Ohio Appeals Court Finds Statewide Noncompete Agreement Unenforceable

What Does This Mean for Independent Agency Noncompete Agreements?

A recent decision by the Ohio First District Court of Appeals, Kross Acquisition Co. v. Kief (2024), found that a noncompete agreement preventing a former employee from working for a similar business in Ohio for two years was unenforceable. The court upheld a lower court ruling that the employer’s noncompete agreement with its salesperson, who had left to work for a competitor, was overly broad and invalid.

The unanimous appellate court ruling struck down a two-year noncompete agreement covering all of Ohio and Kentucky, even though the former salesperson’s service area was confined to a smaller section of southwest Ohio and half of Kentucky. The employer filed suit, alleging breach of contract, tortious interference with business relations, violation of the Ohio Trade Secrets Act, and civil conspiracy to protect its customer lists and pricing strategies. However, the court concluded that the restriction was unnecessarily wide-ranging and imposed undue hardship on the employee.

In Ohio, non-compete agreements are enforceable only if they are not overly restrictive and do not cause undue hardship to employees or harm the public interest. The seminal case, Raimonde v. Van Vlerah, established several factors to evaluate the enforceability of noncompete agreements, including time and geographic limitations, whether the employee has confidential information or trade secrets, and whether the covenant seeks to stifle the employee’s inherent skills and experience.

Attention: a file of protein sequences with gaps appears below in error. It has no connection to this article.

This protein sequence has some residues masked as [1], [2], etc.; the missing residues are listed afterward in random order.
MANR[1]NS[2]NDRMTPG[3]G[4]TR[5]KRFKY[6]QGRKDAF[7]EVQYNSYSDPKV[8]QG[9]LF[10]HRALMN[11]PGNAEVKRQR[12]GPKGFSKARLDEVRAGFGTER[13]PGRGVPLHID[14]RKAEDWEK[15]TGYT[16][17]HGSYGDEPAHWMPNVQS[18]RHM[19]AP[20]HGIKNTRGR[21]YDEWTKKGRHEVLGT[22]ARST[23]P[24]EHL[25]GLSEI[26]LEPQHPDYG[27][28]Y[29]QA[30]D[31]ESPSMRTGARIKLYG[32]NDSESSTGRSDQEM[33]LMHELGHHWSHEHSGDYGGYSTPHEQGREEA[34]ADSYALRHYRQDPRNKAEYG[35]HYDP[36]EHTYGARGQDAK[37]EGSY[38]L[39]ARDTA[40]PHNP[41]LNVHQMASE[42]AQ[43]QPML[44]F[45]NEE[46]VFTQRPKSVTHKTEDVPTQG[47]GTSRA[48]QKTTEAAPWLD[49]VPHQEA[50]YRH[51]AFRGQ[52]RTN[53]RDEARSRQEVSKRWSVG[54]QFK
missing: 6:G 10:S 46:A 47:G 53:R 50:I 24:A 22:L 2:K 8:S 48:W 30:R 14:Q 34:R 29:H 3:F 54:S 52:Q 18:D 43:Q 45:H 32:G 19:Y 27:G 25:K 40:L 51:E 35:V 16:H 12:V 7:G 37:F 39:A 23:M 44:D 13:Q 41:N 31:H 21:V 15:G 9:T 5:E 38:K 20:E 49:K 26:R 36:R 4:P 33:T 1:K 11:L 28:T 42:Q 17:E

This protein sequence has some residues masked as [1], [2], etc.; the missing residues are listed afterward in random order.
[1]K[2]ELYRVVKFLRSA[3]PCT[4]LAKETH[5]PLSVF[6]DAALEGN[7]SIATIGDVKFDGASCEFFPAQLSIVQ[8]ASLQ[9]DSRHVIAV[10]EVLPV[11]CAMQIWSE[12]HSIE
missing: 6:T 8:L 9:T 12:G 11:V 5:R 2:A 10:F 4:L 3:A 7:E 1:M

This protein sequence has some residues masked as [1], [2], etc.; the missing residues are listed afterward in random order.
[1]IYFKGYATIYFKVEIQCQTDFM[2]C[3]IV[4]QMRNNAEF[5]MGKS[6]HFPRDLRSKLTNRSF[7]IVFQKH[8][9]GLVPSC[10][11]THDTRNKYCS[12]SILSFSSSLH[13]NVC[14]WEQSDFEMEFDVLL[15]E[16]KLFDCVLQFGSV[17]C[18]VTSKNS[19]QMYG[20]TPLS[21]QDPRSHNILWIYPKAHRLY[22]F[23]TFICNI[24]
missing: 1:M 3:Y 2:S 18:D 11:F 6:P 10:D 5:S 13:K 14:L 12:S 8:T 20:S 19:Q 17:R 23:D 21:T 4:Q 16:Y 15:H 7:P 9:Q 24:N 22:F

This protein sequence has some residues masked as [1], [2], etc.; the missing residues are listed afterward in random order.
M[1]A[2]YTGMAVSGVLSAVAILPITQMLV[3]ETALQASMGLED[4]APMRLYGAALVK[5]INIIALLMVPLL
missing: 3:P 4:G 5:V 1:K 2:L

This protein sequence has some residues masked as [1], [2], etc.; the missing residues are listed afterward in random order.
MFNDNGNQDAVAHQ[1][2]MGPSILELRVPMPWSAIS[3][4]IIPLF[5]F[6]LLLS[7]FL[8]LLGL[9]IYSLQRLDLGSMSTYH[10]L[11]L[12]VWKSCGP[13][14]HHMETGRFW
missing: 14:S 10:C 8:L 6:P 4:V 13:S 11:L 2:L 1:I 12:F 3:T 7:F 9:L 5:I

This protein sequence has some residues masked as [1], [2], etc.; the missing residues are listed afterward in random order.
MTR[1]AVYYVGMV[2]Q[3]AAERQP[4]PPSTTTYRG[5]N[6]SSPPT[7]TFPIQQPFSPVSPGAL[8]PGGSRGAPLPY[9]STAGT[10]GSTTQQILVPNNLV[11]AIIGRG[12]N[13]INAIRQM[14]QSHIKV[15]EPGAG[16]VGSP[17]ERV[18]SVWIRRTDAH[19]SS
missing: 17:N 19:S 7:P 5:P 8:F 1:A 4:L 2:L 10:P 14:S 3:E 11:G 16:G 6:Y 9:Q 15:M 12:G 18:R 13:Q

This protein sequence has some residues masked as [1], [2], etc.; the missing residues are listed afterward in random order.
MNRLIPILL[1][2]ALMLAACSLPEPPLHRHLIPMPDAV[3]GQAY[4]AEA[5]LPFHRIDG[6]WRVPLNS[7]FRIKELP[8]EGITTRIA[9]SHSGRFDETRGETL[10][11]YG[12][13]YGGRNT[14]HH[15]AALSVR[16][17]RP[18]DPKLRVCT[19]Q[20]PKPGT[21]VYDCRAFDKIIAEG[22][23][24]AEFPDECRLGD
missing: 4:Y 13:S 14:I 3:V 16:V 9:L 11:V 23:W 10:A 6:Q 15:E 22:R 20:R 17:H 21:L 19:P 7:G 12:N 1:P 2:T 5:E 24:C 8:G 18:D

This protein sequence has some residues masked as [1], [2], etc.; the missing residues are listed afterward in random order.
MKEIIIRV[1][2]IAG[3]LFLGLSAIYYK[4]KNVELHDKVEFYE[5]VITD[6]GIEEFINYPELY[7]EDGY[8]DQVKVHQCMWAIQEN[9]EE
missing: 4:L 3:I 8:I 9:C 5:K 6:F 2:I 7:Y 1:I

Current Status of Noncompete Agreements

Noncompete agreements are under intense scrutiny, not just by the Ohio court system but also in many state legislatures and at the federal level. The Federal Trade Commission (FTC) is considering rules that would ban any “contractual term between an employer and a worker that prevents the worker from seeking or accepting employment with a person or operating a business after the conclusion of the worker’s employment with the employer.” The proposed rule aims to prevent agreements from unfairly restricting workers’ job mobility and could significantly alter the landscape of non-compete agreements.

While the FTC’s proposed rule has a limited exception for noncompete clauses between a seller and buyer of a business, it is clear that noncompete agreements must be crafted carefully to avoid being deemed unenforceable. The Ohio Insurance Agents Association (OIA) is collaborating with the Big I National to secure exemptions for insurance agencies and their employees from the proposed rule.

The Golden Rule for Insurance Agency Protection

Even if noncompete agreements face increased scrutiny, they are still legal under specific conditions. Regardless of your agency’s stance on noncompete agreements, having employment agreements with licensed employees that contain other critical elements, such as confidentiality requirements, non-piracy/non-solicitation covenants, and severability clauses, is essential. These elements help protect your agency’s business interests without overstepping legal boundaries.

In conclusion, while non-compete agreements can still be used, they must be reasonable in both time and geographic scope to avoid being voided. If you have questions about the validity of your agency’s employment agreements, contact OIA’s Executive Director, Jeff Smith, JD, CIC, CAE, for assistance and templates for use by OIA members.

Sources: Gongwer News Service, Ohio Supreme Court.

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